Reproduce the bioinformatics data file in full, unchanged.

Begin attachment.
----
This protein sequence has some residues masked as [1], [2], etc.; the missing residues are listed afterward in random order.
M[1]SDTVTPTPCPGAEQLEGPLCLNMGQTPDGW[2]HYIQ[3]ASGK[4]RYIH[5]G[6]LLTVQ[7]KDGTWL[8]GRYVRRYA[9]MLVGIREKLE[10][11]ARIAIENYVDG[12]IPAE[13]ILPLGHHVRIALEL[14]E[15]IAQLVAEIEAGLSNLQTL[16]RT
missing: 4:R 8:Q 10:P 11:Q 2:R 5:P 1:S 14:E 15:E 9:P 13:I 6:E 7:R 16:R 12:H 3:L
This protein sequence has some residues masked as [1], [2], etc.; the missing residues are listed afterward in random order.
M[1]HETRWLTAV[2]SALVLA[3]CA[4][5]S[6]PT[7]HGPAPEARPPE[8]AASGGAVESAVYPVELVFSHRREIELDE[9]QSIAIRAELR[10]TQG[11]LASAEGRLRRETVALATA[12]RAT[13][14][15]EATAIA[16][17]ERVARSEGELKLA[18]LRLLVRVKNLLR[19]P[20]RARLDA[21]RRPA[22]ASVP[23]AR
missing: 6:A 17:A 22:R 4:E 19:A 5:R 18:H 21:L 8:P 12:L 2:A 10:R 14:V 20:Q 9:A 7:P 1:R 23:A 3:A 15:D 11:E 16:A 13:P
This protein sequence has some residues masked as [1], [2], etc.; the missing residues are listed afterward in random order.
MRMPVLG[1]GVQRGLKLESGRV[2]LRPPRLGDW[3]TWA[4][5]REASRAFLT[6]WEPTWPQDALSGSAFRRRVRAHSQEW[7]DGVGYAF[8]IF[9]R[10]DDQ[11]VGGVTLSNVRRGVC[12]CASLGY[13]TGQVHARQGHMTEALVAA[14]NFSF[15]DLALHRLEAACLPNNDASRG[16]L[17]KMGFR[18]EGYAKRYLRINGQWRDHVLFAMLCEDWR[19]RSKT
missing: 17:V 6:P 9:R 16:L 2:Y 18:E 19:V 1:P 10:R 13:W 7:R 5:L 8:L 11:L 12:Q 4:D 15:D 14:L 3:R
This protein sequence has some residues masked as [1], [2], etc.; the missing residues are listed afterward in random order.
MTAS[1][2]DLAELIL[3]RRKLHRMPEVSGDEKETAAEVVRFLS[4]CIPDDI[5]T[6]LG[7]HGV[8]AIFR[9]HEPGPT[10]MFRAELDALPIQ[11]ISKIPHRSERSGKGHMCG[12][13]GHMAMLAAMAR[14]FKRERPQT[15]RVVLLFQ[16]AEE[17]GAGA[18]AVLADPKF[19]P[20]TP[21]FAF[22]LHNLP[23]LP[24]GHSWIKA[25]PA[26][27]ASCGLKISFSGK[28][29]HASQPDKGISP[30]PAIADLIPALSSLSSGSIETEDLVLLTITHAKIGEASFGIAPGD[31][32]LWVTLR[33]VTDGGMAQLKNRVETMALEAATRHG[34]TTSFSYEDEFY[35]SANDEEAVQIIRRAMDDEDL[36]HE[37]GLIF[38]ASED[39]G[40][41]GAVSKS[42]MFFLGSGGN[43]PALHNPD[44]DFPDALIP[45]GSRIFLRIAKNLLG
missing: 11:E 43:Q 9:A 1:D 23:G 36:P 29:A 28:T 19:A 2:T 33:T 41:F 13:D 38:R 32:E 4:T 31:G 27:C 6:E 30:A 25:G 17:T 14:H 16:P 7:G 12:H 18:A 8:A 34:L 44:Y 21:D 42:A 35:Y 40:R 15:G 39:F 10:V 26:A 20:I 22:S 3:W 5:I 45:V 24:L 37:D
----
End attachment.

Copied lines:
This protein sequence has some residues masked as [1], [2], etc.; the missing residues are listed afterward in random order.
M[1]SDTVTPTPCPGAEQLEGPLCLNMGQTPDGW[2]HYIQ[3]ASGK[4]RYIH[5]G[6]LLTVQ[7]KDGTWL[8]GRYVRRYA[9]MLVGIREKLE[10][11]ARIAIENYVDG[12]IPAE[13]ILPLGHHVRIALEL[14]E[15]IAQLVAEIEAGLSNLQTL[16]RT
missing: 4:R 8:Q 10:P 11:Q 2:R 5:P 1:S 14:E 15:E 9:P 13:I 6:E 7:R 16:R 12:H 3:L
This protein sequence has some residues masked as [1], [2], etc.; the missing residues are listed afterward in random order.
M[1]HETRWLTAV[2]SALVLA[3]CA[4][5]S[6]PT[7]HGPAPEARPPE[8]AASGGAVESAVYPVELVFSHRREIELDE[9]QSIAIRAELR[10]TQG[11]LASAEGRLRRETVALATA[12]RAT[13][14][15]EATAIA[16][17]ERVARSEGELKLA[18]LRLLVRVKNLLR[19]P[20]RARLDA[21]RRPA[22]ASVP[23]AR
missing: 6:A 17:A 22:R 4:E 19:A 5:R 18:H 21:L 8:P 12:L 2:A 10:R 14:V 20:Q 9:A 7:P 1:R 23:A 3:A 15:D 11:E 16:A 13:P
This protein sequence has some residues masked as [1], [2], etc.; the missing residues are listed afterward in random order.
MRMPVLG[1]GVQRGLKLESGRV[2]LRPPRLGDW[3]TWA[4][5]REASRAFLT[6]WEPTWPQDALSGSAFRRRVRAHSQEW[7]DGVGYAF[8]IF[9]R[10]DDQ[11]VGGVTLSNVRRGVC[12]CASLGY[13]TGQVHARQGHMTEALVAA[14]NFSF[15]DLALHRLEAACLPNNDASRG[16]L[17]KMGFR[18]EGYAKRYLRINGQWRDHVLFAMLCEDWR[19]RSKT
missing: 17:V 6:P 9:R 16:L 2:Y 18:E 19:V 1:P 10:R 13:W 7:R 5:L 8:L 11:L 12:Q 4:D 15:D 14:L 3:R
This protein sequence has some residues masked as [1], [2], etc.; the missing residues are listed afterward in random order.
MTAS[1][2]DLAELIL[3]RRKLHRMPEVSGDEKETAAEVVRFLS[4]CIPDDI[5]T[6]LG[7]HGV[8]AIFR[9]HEPGPT[10]MFRAELDALPIQ[11]ISKIPHRSERSGKGHMCG[12][13]GHMAMLAAMAR[14]FKRERPQT[15]RVVLLFQ[16]AEE[17]GAGA[18]AVLADPKF[19]P[20]TP[21]FAF[22]LHNLP[23]LP[24]GHSWIKA[25]PA[26][27]ASCGLKISFSGK[28][29]HASQPDKGISP[30]PAIADLIPALSSLSSGSIETEDLVLLTITHAKIGEASFGIAPGD[31][32]LWVTLR[33]VTDGGMAQLKNRVETMALEAATRHG[34]TTSFSYEDEFY[35]SANDEEAVQIIRRAMDDEDL[36]HE[37]GLIF[38]ASED[39]G[40][41]GAVSKS[42]MFFLGSGGN[43]PALHNPD[44]DFPDALIP[45]GSRIFLRIAKNLLG
missing: 11:E 43:Q 9:A 1:D 23:G 36:P 29:A 28:T 19:A 2:T 33:T 41:F 13:D 38:R 32:E 4:T 31:G 27:C 6:E 30:A 25:G 17:T 14:H 16:P 7:G 12:H 18:A 8:A 34:L 44:Y 21:D 42:A 35:Y 40:R 15:G 39:F 10:V 26:A 20:I 22:S 3:W 5:I 45:V 24:L 37:D